Adam Zamoyski

Fatal entrapment

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Deception: Spies, Lies and How Russia Dupes the West

Edward Lucas

Bloomsbury, pp. 372, £

I am no great fan of spy thrillers and positively allergic to conspiracy theories, but I found this book difficult to put down. In an earlier study, Edward Lucas examined Russia’s use of energy as a weapon against the EU and the Atlantic alliance. In this one, he dives below the surface into the murky waters of the country’s security apparatus and demonstrates that, while it has shed the old KGB image, it remains as pervasive and just as menacing.

Before the fall of the Berlin Wall, the battlelines were clear cut and so was the role of the Soviet Union’s defenders. At home, they silenced any criticism of the system. Abroad, they carried on an ideological struggle for dominance with the United States and its allies.

With the end of the Cold War, Western societies limply accepted the ‘end of history’ assumption that the virtues of democracy and the free market economy had been recognised by all. For probably the great majority of Russians, and certainly for all connected with the military and security, 1989 and its aftermath represent a humiliating defeat. They have seen their empire disintegrate and their country’s prestige as one of the world’s two superpowers evaporate. If they cannot reconstitute their empire and put Russian soldiers back in Berlin, they can at least try to rebuild their power status.

In Putin’s Russia, now free of all ideological constraint, the new masters base their power on money. As a result, gangsterism intersects with politics and international mafia operations with foreign policy. At home, the security service, the FSB, which many Russians liken to the religious police of Saudi Arabia or the Republican Guard of Iran, serves the business as well as the political interests of its masters. Abroad, its sister organisation, the SVR, works alongside various Russian mafias to much the same purpose.

Infiltration, manipulation and subversion have taken over from the conventional spying of the past. The two services have, in Lucas’s words, become inextricably enmeshed in a ‘toxic combination of chauvinism and criminality’, a major element of which concerns the movement and laundering of vast amounts of cash. The effects are so corrosive that, as one American observer of Russia points out, the country’s main export is no longer oil and gas, but corruption.

This is made much easier by the fact that we are all capitalists now. Russians travel to and settle in any country they please, warmly welcomed on the naive assumption that they have realised the superiority of our ways and wish to embrace them. It has never been easier for Russia to plant spies anywhere it wishes. Its citizens can buy property, businesses, football clubs and newspapers. This, Lucas maintains, poses a grave threat to the West, all the more dangerous for appearing so harmless.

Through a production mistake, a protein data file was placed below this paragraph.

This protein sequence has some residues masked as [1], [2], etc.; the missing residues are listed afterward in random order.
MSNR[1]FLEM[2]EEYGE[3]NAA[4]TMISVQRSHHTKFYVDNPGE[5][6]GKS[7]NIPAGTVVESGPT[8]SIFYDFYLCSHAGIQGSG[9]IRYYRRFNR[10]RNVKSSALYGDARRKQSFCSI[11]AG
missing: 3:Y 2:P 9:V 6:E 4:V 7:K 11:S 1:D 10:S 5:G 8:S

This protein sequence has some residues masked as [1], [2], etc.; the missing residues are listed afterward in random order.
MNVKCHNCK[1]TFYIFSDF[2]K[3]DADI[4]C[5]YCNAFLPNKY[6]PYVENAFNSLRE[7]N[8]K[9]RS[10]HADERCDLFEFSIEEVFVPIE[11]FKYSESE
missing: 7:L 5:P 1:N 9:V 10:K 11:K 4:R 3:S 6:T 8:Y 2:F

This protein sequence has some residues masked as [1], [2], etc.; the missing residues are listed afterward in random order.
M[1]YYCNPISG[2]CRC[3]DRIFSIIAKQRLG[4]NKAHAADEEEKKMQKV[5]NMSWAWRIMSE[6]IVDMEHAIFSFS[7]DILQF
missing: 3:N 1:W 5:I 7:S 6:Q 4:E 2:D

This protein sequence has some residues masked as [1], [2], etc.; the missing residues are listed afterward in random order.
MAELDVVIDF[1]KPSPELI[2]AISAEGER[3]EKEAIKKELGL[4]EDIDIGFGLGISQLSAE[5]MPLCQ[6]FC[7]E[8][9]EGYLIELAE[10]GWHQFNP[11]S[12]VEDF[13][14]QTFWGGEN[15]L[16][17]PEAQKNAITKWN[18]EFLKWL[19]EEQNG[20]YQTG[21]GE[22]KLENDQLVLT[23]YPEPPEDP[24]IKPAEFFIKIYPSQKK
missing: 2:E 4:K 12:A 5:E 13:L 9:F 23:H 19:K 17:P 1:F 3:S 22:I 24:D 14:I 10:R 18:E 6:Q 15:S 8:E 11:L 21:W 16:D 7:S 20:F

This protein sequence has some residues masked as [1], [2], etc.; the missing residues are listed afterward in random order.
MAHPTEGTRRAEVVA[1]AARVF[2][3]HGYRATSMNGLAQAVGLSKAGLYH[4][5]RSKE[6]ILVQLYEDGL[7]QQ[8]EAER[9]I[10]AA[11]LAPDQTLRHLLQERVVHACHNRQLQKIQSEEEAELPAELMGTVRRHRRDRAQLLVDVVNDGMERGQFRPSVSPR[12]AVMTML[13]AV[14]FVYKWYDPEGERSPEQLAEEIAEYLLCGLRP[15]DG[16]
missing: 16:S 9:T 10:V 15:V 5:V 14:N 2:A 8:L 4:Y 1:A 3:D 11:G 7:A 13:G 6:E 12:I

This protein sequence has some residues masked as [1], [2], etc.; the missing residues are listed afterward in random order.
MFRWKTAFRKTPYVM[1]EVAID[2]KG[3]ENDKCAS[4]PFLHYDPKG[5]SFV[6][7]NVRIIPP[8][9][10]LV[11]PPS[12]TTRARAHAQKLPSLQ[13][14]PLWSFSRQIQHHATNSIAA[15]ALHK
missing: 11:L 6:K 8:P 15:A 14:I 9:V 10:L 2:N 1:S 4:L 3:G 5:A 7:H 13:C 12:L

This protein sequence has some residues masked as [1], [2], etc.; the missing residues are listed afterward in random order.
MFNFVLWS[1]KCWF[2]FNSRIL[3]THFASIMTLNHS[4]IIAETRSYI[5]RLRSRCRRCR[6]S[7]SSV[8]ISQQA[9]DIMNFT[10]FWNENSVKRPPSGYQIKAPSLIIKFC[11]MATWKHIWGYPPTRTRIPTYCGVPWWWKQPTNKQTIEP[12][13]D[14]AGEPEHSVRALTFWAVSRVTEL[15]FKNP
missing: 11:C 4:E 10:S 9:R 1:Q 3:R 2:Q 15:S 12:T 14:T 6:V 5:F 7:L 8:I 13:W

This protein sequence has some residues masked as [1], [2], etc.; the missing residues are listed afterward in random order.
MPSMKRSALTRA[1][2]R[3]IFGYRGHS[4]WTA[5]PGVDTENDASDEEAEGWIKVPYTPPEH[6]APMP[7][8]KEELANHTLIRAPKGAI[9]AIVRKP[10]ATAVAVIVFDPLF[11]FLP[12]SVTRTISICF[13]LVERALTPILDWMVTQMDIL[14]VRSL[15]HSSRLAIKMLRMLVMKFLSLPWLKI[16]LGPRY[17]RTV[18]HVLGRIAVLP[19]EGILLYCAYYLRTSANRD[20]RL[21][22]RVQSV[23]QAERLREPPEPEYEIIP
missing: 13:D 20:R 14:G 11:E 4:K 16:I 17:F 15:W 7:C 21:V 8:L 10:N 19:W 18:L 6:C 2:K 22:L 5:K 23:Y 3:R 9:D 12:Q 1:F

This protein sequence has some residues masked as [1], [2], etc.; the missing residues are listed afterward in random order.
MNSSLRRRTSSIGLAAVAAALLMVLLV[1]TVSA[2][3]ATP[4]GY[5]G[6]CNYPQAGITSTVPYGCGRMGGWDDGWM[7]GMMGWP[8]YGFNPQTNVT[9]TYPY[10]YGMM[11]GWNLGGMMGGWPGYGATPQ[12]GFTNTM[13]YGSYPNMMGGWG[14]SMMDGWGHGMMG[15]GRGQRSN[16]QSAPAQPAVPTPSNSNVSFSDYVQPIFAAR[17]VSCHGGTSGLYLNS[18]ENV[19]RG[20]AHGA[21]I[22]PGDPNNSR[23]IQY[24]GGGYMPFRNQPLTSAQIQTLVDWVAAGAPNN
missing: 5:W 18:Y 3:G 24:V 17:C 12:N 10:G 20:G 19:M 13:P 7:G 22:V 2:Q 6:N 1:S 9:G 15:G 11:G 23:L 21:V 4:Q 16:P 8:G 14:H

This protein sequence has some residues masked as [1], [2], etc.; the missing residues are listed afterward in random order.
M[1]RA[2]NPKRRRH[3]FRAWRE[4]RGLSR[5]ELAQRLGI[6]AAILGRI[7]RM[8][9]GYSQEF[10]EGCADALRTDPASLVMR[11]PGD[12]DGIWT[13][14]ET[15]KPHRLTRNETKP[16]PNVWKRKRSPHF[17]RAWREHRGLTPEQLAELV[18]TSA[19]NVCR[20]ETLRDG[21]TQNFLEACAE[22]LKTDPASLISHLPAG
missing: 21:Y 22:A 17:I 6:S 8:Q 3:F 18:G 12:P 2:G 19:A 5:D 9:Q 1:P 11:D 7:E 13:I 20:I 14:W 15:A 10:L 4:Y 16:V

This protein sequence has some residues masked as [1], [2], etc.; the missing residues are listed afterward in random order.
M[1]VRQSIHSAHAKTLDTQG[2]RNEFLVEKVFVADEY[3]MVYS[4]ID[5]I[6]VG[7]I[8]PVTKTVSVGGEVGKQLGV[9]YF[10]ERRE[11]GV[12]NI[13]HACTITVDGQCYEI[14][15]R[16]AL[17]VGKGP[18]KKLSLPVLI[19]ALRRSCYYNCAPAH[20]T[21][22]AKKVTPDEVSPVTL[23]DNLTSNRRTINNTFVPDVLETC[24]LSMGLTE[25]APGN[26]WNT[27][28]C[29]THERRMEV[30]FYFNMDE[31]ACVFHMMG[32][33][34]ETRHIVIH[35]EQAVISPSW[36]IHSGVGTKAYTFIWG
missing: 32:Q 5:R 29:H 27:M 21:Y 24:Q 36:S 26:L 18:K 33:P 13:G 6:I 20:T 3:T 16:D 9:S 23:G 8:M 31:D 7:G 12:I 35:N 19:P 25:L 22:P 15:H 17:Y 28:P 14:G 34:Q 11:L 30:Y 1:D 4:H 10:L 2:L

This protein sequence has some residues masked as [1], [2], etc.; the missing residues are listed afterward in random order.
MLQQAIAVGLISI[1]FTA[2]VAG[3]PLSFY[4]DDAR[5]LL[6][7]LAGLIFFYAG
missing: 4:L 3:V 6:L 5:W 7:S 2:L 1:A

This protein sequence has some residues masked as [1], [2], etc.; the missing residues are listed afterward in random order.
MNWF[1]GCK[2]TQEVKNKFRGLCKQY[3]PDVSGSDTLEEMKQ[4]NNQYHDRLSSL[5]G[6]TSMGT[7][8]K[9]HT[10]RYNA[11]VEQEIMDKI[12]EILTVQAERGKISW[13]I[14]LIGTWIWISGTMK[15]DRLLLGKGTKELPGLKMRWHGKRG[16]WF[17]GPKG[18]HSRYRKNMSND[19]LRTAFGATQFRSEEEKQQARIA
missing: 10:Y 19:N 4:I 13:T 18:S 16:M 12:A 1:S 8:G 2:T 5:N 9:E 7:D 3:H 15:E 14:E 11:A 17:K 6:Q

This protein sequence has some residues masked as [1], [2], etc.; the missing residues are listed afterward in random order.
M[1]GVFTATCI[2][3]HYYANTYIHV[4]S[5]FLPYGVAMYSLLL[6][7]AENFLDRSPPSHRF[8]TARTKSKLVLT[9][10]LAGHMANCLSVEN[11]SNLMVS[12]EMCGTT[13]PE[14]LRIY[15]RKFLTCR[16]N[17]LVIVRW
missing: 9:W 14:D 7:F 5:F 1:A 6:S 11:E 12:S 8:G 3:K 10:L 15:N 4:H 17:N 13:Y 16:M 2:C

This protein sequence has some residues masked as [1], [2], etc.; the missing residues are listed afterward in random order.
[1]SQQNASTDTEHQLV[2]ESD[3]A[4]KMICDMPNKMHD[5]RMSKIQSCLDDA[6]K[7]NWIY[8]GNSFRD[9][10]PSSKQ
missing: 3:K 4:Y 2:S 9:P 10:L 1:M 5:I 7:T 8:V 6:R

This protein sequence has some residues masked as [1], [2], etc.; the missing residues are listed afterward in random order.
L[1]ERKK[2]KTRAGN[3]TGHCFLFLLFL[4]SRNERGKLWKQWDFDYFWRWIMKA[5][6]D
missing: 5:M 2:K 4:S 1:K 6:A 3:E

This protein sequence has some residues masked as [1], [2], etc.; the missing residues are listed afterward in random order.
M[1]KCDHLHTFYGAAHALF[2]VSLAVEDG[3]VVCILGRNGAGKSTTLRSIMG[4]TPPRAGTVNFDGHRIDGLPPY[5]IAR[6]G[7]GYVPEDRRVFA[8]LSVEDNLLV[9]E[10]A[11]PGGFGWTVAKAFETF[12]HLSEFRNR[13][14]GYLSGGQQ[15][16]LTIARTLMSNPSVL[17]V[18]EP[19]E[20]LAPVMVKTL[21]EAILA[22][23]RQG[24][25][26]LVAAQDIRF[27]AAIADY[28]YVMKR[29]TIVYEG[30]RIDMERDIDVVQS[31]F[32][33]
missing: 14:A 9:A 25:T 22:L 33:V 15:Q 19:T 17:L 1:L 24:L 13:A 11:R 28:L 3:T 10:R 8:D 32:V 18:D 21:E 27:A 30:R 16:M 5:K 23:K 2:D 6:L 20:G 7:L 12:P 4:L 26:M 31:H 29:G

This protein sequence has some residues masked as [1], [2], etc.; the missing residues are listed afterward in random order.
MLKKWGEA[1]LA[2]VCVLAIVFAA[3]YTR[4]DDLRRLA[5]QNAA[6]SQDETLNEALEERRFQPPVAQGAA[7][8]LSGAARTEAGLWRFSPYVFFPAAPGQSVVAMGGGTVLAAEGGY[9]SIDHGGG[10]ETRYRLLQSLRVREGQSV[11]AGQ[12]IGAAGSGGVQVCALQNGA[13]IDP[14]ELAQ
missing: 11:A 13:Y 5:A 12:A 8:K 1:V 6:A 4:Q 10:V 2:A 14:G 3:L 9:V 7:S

In a series of case studies he demonstrates how the organs of Russian internal and external security operate, and how easily western agencies and governments have been duped. It is gripping stuff. Lucas has rooted about where few would dare, providing fascinating detail on the nuts and bolts of the often sleazy operations, and anyone who enjoys Le Carré will love this book.

But the chilling conclusion to be drawn, and Lucas is not reticent in drawing it, is that western society is laying itself wide open to threat in a number of areas, political, military, economic, financial and, for lack of a better word, moral. Russian spymasters, Lucas explains, think differently from their western counterparts, who work to specific demands. ‘They are willing to spend large amounts of time and money building up long-term assets, with little concern for the immediate payoff.’ We might well chuckle indulgently over the fuss made about Ann Chapman and ‘the spies in suburbia’ circus, and make light of the threat posed by Ms Zatuliveter’s affair with a member of the Commons Defence Committee. But we are wrong to do so.

Lucas tells of how a nondescript émigré from a Baltic Soviet republic working as a dentist in one western country was able, merely by tracing how his bills were paid, to shop all of that country’s secret agents. Any relatively intelligent and educated person in any walk of life can at some point or other become a crucial link in a chain that will lead to the most sensational and critical intelligence breakthrough or to the fatal entrapment of a person in a key position of power, political, military or economic. Complacency in the face of this could prove deadly.